Patent application title: Friendly Fire Hunting Safety Sensor
Wilburn Ray Whittington (Starkville, MS, US)
Raj Prahbu (Starkville, MS, US)
Shane Andrew Brauer (Starkville, MS, US)
IPC8 Class: AG08B2102FI
Class name: Condition responsive indicating system specific condition position responsive
Publication date: 2014-06-05
Patent application number: 20140152452
An RF directional detection system created for alerting hunters of nearby
friendlies who are located in critical areas defined by the ability to
communicate their directional position to the hunters for safety
purposes. These systems utilize a Yagi directional antenna to provide the
radiation pattern necessary for directional detection.
1. An RF system for alerting hunters of unwanted targets in the hunter's
discharge direction comprising of a Yagi antenna which captures a
transmitted signal from the target of interest, a signal processing
circuit which evaluates the signal, and an alarm which is triggered from
the signal processing circuit.
2. The use of a Yagi anteena to provide directional sensing of RF for the purpose of monitoring the relative direction between a RF transmitter and a firearm.
FIELD OF THE INVENTION
 This invention relates generally to prevention of persons or property from unwanted or unnecessary events through radio (RF) based combat identification (IFF) systems, as well as hunting safety prevention.
DESCRIPTION OF THE PRIOR ART
 The present invention is related to U.S. Pat. No. 8,179,247 and U.S. patent application Ser. No. 12/022,982 which provides systems for detecting fellow hunters in danger zones.
 The issues related to hunting accidents are not resolved by conventional methods. The current procedure for identification of other hunters in critical areas is provided by highly reflective or illuminated clothing worn by hunters. These solutions only work under high visibility conditions. For other environments where sight is limited, such as in heavy brush, fog, or loss of daylight, these methods provide little information about another hunter's presence.
 U.S. Pat. No. 8,179,247 describes a solution to conventional means by providing a Ka band transmitter and detector which is directed by a horn antenna. The problem with this method is that components in the Ka band are relatively expensive to develop and mass produce as compared to similar operating components in lower frequencies. The inventors, however, have chosen this band due to the ease of directionality produced with compact horn antennas.
 U.S. patent application Ser. No. 12/022,982 provides a solution which uses a lower frequency band than said U.S. Pat. No. 8,179,247 with the aid of infrared sensors. This logic of this design follows that infrared sensors are very directional and the RF sensors are not very directional. The invention then provides both packages into a signal system such that short and long range detection is possible. The drawback is that infrared sensors cannot penetrate through brush or animals and therefore can be prone to misinformation.
 The instant invention presents an alternative to using coupled RF and infrared sensors and/or Ka band RF frequencies.
SUMMARY OF THE INVENTION
 The instant invention solves the problem of highly expensive components necessary to use RF only sensory in a directional detection system.
 The system utilizes a Yagi antenna which can be scalable by the number of elements and geometry to provide the directionality needed for the specific hunting event. The RF energy radiated by the person or property of interest can be captured by the Yagi antenna and evaluated by a signal processor. The result can be outputted to an alarm which can warn the hunter of unwanted targets in the general direction of the firearm that he or she is pointing at.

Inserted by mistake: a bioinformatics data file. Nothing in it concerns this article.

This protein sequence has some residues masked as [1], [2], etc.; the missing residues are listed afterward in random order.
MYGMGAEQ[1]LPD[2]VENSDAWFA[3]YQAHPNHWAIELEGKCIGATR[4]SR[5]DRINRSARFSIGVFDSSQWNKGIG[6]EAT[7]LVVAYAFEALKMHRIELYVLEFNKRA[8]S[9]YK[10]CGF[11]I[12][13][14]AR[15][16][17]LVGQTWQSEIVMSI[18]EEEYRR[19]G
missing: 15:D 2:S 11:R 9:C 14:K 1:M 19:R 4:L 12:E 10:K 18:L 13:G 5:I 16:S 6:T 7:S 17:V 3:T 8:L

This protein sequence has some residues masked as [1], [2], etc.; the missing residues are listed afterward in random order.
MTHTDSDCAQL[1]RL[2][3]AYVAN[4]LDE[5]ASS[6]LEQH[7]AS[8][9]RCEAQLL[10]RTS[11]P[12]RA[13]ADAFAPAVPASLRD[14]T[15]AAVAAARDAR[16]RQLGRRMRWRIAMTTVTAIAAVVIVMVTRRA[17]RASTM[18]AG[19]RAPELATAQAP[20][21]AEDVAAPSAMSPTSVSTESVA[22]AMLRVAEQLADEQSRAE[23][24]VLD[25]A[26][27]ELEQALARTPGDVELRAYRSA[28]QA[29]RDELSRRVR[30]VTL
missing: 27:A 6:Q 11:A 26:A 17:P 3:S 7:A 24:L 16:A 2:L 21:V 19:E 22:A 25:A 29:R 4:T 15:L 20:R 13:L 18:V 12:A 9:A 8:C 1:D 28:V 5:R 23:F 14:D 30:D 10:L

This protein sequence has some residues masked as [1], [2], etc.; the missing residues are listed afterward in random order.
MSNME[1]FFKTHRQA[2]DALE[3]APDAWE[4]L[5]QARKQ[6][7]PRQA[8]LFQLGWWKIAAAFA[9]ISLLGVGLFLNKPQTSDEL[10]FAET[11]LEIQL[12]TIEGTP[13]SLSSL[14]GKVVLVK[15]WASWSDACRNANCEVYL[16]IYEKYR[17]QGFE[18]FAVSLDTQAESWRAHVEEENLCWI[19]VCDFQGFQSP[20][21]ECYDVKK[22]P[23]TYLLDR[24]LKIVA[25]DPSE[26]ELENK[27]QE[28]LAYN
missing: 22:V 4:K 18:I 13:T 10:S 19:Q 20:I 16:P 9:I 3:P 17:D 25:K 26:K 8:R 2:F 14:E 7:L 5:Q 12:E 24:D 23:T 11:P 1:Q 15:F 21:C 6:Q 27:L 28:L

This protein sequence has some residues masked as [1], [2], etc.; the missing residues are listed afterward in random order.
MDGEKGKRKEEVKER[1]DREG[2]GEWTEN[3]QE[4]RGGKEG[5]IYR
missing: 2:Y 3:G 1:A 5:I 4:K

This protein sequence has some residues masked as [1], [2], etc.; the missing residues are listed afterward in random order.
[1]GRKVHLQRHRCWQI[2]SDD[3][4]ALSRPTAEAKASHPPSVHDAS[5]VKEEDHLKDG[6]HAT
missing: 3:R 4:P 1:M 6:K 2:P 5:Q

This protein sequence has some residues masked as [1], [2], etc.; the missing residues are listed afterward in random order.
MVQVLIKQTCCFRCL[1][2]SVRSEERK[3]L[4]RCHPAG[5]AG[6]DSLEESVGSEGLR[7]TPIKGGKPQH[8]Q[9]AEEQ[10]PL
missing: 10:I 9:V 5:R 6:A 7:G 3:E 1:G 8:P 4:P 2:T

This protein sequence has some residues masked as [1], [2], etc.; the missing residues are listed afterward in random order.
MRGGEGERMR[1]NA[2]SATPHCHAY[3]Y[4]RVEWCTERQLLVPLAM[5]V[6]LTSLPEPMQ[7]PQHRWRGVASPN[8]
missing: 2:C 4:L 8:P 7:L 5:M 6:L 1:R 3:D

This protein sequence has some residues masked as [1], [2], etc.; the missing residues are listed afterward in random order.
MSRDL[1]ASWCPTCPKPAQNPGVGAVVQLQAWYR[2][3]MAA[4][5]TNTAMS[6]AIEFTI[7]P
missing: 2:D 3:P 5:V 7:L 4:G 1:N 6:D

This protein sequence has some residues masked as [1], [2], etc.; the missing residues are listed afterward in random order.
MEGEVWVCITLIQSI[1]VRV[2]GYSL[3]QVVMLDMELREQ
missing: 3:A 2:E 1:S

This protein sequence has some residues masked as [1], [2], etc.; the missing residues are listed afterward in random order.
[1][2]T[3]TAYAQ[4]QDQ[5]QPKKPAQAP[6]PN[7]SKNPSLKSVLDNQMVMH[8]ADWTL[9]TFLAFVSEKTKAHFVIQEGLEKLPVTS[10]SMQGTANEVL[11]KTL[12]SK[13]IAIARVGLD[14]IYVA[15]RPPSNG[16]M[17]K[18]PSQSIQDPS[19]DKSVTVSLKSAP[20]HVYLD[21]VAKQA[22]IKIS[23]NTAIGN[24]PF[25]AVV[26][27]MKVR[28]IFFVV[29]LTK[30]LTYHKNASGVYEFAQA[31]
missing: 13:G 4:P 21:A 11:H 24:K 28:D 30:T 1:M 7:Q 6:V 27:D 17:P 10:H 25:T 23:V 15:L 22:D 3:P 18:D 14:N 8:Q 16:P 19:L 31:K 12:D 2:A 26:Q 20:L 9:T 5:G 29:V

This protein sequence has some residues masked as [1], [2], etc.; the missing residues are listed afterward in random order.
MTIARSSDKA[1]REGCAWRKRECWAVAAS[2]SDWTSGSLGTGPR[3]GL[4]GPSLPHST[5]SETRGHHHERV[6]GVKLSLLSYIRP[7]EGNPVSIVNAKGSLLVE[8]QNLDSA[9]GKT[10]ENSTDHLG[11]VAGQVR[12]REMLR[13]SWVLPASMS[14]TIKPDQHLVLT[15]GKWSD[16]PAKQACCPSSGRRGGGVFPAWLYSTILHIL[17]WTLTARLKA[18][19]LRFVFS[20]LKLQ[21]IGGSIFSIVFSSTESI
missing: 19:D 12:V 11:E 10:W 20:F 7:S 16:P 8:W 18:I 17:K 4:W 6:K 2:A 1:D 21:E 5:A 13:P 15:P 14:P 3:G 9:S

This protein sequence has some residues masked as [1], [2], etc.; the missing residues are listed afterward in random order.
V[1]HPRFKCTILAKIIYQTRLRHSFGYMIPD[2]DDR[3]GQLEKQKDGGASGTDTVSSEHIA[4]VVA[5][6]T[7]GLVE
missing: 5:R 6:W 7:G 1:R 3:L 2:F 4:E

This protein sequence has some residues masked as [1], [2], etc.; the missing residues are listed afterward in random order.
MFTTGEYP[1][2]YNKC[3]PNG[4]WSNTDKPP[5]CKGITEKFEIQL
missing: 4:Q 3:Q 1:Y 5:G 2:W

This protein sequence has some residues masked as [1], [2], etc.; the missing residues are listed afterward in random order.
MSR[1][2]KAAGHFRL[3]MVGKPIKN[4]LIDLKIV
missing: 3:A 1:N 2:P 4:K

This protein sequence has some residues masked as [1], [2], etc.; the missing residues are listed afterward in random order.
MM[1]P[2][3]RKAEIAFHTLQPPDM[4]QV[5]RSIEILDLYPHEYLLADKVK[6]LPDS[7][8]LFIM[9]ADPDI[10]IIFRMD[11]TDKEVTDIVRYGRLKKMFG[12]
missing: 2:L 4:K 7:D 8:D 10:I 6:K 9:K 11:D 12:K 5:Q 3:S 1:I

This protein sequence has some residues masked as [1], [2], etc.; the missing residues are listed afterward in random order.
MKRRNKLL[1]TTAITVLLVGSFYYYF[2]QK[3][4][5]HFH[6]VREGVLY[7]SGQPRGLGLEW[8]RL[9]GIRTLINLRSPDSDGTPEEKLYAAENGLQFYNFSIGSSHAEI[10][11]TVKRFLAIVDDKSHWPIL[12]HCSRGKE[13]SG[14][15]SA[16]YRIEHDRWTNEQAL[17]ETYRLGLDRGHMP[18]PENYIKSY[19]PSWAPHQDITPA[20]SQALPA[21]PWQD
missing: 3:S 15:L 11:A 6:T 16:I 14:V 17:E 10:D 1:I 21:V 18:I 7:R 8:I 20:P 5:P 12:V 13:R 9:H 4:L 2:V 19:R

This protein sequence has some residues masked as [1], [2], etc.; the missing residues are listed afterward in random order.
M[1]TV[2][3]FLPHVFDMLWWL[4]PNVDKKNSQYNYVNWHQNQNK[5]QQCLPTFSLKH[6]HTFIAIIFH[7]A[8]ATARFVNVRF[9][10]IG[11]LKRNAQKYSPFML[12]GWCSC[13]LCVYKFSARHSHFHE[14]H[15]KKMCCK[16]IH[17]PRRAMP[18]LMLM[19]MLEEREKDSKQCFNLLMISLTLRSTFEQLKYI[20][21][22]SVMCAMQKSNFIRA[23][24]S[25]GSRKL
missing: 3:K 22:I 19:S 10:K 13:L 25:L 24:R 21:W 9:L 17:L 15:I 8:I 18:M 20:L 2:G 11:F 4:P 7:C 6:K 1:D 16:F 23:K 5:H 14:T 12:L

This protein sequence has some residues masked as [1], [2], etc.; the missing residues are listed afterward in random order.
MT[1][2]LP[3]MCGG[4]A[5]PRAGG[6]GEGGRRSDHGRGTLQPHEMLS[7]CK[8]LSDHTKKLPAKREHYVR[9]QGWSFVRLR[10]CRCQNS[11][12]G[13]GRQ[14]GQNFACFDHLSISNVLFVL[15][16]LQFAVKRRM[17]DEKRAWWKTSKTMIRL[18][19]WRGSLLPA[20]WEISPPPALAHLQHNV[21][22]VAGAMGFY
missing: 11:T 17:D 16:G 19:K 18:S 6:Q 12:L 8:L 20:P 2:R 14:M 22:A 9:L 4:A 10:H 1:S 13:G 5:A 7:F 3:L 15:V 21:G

FIG. 1 illustrated the versatility of a Yagi antenna for providing directionality in the signal strength depending on the number of elements.
 FIG. 2 shows the block diagram for capturing and evaluating the RF signal from a remote transmitter.
DETAILED DESCRIPTION OF THE PREFERRED EMBODIMENTS OF THE INVENTION FRIENDLY FIRE HUNTING SAFETY SENSOR
 The block diagram for the sensor is illustrated in FIG. 1.
 The system for alerting hunters of unwanted targets includes a Yagi RF antenna, a signal processing circuit, and an alarm which tells the hunter whether or not discharging the firearm is appropriate. FIG. 1 show that a transmitter must exist for the system to work appropriately, and therefore the transmitter must be with the target of interest and turned on. This transmitter can be common place transmitters such as cell phones, Bluetooth devices, or custom devices.
 The Yagi antenna is necessary to provide the directional sensing necessary to inform the hunter of the directionality of the targets of interest. FIG. 2 shows an illustration of the radiation pattern for a Yagi antenna of two elements 1, three elements 2, or four elements 3. By selecting the number of elements for the specific need, the designer to the specific sensor can vary how wide or narrow the radiation pattern is. This allows usage of the system in long range or short range environments.
 The RF signal processor, placed in the block diagram in FIG. 1, makes the determination as to whether or not the signal received is strong enough to warrant outputting a trigger to the alarm. This processing can be performed by filtering unwanted RF noise, amplifying the signal frequencies of interests, converting the RF signals to respective DC voltages, and selecting a voltage threshold for output triggering.
 The alarm, shown as the final step to the block diagram in FIG. 1, can come in many forms. Typically, an LED light will turn on, allowing the hunter to notice that he is pointing in an inappropriate direction.
Patent applications by Wilburn Ray Whittington, Starkville, MS US
Patent applications in class Position responsive
Patent applications in all subclasses Position responsive